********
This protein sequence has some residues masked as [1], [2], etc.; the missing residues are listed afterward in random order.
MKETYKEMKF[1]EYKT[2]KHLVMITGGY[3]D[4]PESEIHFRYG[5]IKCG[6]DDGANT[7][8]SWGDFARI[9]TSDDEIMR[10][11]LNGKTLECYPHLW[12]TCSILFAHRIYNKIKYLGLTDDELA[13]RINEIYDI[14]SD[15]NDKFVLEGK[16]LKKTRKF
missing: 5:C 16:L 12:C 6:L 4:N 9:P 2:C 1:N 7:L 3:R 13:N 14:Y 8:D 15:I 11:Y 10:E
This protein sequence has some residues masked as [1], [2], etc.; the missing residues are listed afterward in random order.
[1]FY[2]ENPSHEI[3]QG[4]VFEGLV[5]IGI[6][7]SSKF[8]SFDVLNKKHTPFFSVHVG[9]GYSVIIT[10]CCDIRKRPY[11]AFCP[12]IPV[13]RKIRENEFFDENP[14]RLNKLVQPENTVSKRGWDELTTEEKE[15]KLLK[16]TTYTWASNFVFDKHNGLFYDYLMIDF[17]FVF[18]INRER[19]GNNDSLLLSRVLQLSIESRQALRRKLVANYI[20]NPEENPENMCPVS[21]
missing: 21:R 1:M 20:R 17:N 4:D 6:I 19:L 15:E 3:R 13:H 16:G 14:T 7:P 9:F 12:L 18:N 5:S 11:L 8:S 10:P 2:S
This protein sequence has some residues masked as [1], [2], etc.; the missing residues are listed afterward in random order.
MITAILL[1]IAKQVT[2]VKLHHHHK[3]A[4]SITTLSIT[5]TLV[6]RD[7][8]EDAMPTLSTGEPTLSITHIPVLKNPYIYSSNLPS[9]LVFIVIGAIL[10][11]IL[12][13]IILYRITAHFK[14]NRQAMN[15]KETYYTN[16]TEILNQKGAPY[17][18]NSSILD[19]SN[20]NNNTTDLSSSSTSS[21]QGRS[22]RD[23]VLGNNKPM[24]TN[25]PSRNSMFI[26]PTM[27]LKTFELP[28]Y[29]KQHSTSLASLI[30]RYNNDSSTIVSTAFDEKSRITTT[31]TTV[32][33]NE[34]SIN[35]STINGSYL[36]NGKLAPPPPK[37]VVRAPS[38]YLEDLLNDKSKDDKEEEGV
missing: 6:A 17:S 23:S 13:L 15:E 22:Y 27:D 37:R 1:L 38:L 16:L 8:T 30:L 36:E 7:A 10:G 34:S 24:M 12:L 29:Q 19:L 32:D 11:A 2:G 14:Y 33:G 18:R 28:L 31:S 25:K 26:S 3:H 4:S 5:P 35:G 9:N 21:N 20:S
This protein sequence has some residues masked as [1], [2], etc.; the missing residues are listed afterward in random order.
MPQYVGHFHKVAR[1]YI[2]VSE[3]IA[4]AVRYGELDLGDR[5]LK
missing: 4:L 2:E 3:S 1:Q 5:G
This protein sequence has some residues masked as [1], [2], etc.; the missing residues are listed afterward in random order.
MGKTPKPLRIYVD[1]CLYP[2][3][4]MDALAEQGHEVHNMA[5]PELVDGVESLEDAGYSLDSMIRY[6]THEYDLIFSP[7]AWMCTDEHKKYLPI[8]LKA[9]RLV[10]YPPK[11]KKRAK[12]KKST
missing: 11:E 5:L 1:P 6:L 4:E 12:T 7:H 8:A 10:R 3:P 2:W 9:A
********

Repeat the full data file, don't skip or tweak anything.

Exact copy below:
This protein sequence has some residues masked as [1], [2], etc.; the missing residues are listed afterward in random order.
MKETYKEMKF[1]EYKT[2]KHLVMITGGY[3]D[4]PESEIHFRYG[5]IKCG[6]DDGANT[7][8]SWGDFARI[9]TSDDEIMR[10][11]LNGKTLECYPHLW[12]TCSILFAHRIYNKIKYLGLTDDELA[13]RINEIYDI[14]SD[15]NDKFVLEGK[16]LKKTRKF
missing: 5:C 16:L 12:C 6:L 4:N 9:P 2:C 1:N 7:L 3:R 13:N 14:Y 8:D 15:I 11:Y 10:E
This protein sequence has some residues masked as [1], [2], etc.; the missing residues are listed afterward in random order.
[1]FY[2]ENPSHEI[3]QG[4]VFEGLV[5]IGI[6][7]SSKF[8]SFDVLNKKHTPFFSVHVG[9]GYSVIIT[10]CCDIRKRPY[11]AFCP[12]IPV[13]RKIRENEFFDENP[14]RLNKLVQPENTVSKRGWDELTTEEKE[15]KLLK[16]TTYTWASNFVFDKHNGLFYDYLMIDF[17]FVF[18]INRER[19]GNNDSLLLSRVLQLSIESRQALRRKLVANYI[20]NPEENPENMCPVS[21]
missing: 21:R 1:M 20:R 17:N 4:D 6:I 19:L 15:E 3:R 13:H 16:G 14:T 7:P 9:F 12:L 18:N 5:S 11:L 8:S 10:P 2:S
This protein sequence has some residues masked as [1], [2], etc.; the missing residues are listed afterward in random order.
MITAILL[1]IAKQVT[2]VKLHHHHK[3]A[4]SITTLSIT[5]TLV[6]RD[7][8]EDAMPTLSTGEPTLSITHIPVLKNPYIYSSNLPS[9]LVFIVIGAIL[10][11]IL[12][13]IILYRITAHFK[14]NRQAMN[15]KETYYTN[16]TEILNQKGAPY[17][18]NSSILD[19]SN[20]NNNTTDLSSSSTSS[21]QGRS[22]RD[23]VLGNNKPM[24]TN[25]PSRNSMFI[26]PTM[27]LKTFELP[28]Y[29]KQHSTSLASLI[30]RYNNDSSTIVSTAFDEKSRITTT[31]TTV[32][33]NE[34]SIN[35]STINGSYL[36]NGKLAPPPPK[37]VVRAPS[38]YLEDLLNDKSKDDKEEEGV
missing: 6:A 17:S 23:S 13:L 15:E 22:Y 27:D 37:R 1:L 38:L 16:L 8:T 30:L 36:E 7:A 10:G 34:S 24:M 12:L 29:Q 19:L 32:D 11:A 2:G 14:Y 33:G 18:R 28:L 31:S 25:K 26:S 3:H 4:S 5:P 35:G 9:N 21:N 20:S
This protein sequence has some residues masked as [1], [2], etc.; the missing residues are listed afterward in random order.
MPQYVGHFHKVAR[1]YI[2]VSE[3]IA[4]AVRYGELDLGDR[5]LK
missing: 4:L 2:E 3:S 1:Q 5:G
This protein sequence has some residues masked as [1], [2], etc.; the missing residues are listed afterward in random order.
MGKTPKPLRIYVD[1]CLYP[2][3][4]MDALAEQGHEVHNMA[5]PELVDGVESLEDAGYSLDSMIRY[6]THEYDLIFSP[7]AWMCTDEHKKYLPI[8]LKA[9]RLV[10]YPPK[11]KKRAK[12]KKST
missing: 11:E 5:L 1:P 6:L 4:E 12:T 7:H 8:A 10:R 3:P 2:W 9:A